SUMMER 2016 INTERVENTIONS

The following events took place at the San Ysidro border crossing between San Diego and Tijuana in August of 2016.

 

BORDER QUIPU / QUIPU FRONTERIZO

TANYA AGUIÑIGA

As the largest border crossing in the world, the US/Mexico border can be seen by some as the perimeter of Latin America. The edge of Mexico, Central and South America. The point at which 300,000 of our identities and histories are checked everyday. Quipu Fronterizo expands on this notion, and uses the Andean Pre-Columbian organizational system, or “quipu”, as a framework to record our daily migrations to the north. In the Quipu Fronterizo project, US/Mexico border commuters on the Mexican side of the San Ysidro Border Crossing were each given two strands of thread and asked to anonymously tie them into a knot. The strands represent the US and Mexico’s relationship to one another, our two selves at either sides of the border, and our own mental state at the point of crossing. Each knot was collected from commuters and tied to other knots made that same day. The cumulative series of daily bundled knots was then organized into a large-scale quipu and displayed on a billboard above the AMBOS market space hub from August 20-28. The Quipu Fronterizo seeks to materialize our connection to one another as a community and make our presence and experiences visible to bi-national audiences.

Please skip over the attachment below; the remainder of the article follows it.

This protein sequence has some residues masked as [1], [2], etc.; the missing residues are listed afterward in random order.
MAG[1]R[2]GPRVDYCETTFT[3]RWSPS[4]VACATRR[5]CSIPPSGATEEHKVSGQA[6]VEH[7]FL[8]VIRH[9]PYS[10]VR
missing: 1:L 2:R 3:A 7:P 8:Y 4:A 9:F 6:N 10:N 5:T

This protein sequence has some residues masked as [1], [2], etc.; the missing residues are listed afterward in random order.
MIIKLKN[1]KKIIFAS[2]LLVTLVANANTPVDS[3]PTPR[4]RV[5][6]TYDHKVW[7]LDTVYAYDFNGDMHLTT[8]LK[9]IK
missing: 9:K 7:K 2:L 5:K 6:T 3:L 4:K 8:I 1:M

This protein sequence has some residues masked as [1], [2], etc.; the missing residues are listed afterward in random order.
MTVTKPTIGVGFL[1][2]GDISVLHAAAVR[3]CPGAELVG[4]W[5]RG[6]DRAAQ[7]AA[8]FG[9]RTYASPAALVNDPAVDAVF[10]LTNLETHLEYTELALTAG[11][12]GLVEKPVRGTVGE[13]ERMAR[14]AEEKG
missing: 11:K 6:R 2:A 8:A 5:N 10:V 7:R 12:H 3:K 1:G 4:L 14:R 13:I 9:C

DIALOGUE IN TRANSIT: Border Soundscapes

COG•NATE COLLECTIVE

This special iteration of Dialogue in Transit organized as part of AMBOS (Art Made Between Opposite Sides), invited artists, researchers and activists from Los Angeles, San Diego and Tijuana to reflect on trans-border dynamics shaping the lives of communities in the greater Baja / Alta California border region.

I. Border Soundscapes
Josh Kun and Geovanni Zamudio. aka IOB (Intrepida Orquesta de Beats) joined us to speak about the ways music has delineated and blurred the US/Mexico border, shaping the Tijuana / Los Angeles soundscape.


DIALOGUE IN TRANSIT: Border (Counter)Narratives

COG•NATE COLLECTIVE

This special iteration of Dialogue in Transit organized as part of AMBOS (Art Made Between Opposite Sides), invited artists, researchers and activists from Los Angeles, San Diego and Tijuana to reflect on trans-border dynamics shaping the lives of communities in the greater Baja / Alta California border region.

II. Border (Counter) Narratives
Adrian Aranciaba + Kendy Rivera and Rafa Esparza joined us to speak about myths, anecdotes and stories that shape personal and collective understandings of the border.


ESCALAS FRONTERIZAS: Border Sites + Sights + Cities

collaborative curation